WATER SOFTENERS – HARD WATER, IRON & MANGANESE
The hard water minerals calcium and magnesium can have devastating affects on your home’s plumbing as well as your ability to clean, even though the EPA has no published limits on these.The EPA maximum allowable level for iron as a secondary contaminant is .3 parts per million and for manganese is .05 parts per million. These minerals are often referred to as “the stainers”. Small amounts can create very noticeable, even devastating affects on your home’s water quality.
A water softener will improve your water immensely if you have hard water minerals, iron, or manganese in your water. These contaminants can be removed with a water softener and/or a properly specified sediment filter depending on whether the contaminant’s form is in solution or particulate. A water test and analysis will lead to the best course of action.
WATER SOFTENER SYSTEMS
Hard water interferes with many cleaning tasks, from doing the laundry to washing dishes to taking a shower. Washing your hair in hard water may leave it feeling sticky and dull. Dishes and glasses get spotted and a film may build up on shower doors, bathtubs, sinks and faucets. Clothes can look dingy and feel rough and scratchy. Hard water can also cause a residue to build-up in pipes that can lower water pressure.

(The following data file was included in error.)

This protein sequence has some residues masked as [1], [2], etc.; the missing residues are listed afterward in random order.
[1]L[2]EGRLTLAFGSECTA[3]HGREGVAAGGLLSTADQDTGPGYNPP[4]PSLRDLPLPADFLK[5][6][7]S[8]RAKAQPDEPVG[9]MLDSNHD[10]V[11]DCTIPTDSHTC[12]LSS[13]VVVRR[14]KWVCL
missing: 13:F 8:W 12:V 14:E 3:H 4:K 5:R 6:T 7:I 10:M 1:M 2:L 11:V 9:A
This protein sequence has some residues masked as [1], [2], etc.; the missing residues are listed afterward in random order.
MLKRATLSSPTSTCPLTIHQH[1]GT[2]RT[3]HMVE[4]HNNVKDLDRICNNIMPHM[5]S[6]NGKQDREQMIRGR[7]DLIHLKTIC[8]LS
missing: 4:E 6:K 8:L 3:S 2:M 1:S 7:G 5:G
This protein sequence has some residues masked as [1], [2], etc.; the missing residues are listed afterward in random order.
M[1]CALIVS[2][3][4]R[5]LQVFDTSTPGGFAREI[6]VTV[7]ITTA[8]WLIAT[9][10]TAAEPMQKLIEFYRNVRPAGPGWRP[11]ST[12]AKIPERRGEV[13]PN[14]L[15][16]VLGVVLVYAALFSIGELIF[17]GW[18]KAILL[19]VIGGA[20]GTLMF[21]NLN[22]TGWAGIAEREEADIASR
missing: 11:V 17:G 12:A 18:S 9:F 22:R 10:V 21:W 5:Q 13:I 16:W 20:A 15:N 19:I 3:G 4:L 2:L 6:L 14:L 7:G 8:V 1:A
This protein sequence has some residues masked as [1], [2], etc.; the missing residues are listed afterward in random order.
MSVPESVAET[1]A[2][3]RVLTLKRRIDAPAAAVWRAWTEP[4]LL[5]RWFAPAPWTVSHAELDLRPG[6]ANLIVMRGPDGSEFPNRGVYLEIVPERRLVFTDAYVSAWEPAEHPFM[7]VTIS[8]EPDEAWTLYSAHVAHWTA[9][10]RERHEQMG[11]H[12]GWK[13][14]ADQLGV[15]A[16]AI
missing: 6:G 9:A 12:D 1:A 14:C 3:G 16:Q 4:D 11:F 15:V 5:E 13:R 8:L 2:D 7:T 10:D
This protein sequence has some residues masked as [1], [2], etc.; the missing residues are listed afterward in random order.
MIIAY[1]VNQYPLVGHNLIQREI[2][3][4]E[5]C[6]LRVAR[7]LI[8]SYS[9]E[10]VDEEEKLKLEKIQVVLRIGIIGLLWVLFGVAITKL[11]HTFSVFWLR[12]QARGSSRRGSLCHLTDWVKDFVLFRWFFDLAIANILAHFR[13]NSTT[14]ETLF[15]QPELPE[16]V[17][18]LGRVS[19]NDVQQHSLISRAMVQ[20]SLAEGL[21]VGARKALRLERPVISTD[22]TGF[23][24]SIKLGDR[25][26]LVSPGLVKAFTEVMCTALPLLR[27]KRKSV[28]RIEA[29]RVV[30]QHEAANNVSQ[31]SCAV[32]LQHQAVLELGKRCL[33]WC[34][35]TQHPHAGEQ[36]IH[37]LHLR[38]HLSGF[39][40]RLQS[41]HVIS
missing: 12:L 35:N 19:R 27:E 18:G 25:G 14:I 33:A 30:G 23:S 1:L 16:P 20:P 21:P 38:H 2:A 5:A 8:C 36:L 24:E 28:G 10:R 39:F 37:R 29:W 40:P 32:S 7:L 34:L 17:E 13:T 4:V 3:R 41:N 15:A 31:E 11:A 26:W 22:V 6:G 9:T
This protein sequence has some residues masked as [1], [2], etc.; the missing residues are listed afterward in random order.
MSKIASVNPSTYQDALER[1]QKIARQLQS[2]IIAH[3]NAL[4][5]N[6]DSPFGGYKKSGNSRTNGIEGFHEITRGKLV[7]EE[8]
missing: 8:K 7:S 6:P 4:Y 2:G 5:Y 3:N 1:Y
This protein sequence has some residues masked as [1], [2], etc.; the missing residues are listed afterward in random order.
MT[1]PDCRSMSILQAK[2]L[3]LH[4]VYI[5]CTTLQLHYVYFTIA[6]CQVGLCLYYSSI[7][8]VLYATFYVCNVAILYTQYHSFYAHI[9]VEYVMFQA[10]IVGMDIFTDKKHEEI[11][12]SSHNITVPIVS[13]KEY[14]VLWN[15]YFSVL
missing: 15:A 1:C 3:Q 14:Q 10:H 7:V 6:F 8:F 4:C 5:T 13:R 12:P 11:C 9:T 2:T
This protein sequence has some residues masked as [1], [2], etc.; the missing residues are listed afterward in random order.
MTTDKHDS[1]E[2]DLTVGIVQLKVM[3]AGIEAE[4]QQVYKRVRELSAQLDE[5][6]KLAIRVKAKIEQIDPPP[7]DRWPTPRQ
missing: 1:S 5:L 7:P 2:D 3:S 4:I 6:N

The following chart identifies hard water levels. Compare your test data:
OTHER AFFECTS OF HARD WATER, IRON & MANGANESE
Hard water scale (see photo below) can build-up inside water heaters insulating the temperature sensor inside the tank creating extra work to bring the temperature up to the set level. This reduces the life of your hot water heater and will most likely require early replacement. Some other affects of these contaminants include corrosion and scaling inside pipes and major staining throughout the home’s showers, bathtubs, and sinks. For information on bad odors & tastes in water, see link http://h2ocare.com/bad-odor-taste-water/.
A water softener is effective in removing dissolved forms of iron & manganese and hardness minerals. To remove particulate iron or manganese, water filtration utilizing a cartridge filter with proper micron rating will be effective. Depending on the specific situation, this could require a series of filters with different size micron ratings to handle heavier levels in the water. Selecting the appropriate micron rating and style of filter can be determined by a water treatment professional based on water test results and other symptoms. For more information on Iron and Manganese in water, see our published articles in Water Technology Magazine at the following link: http://h2ocare.com/publications.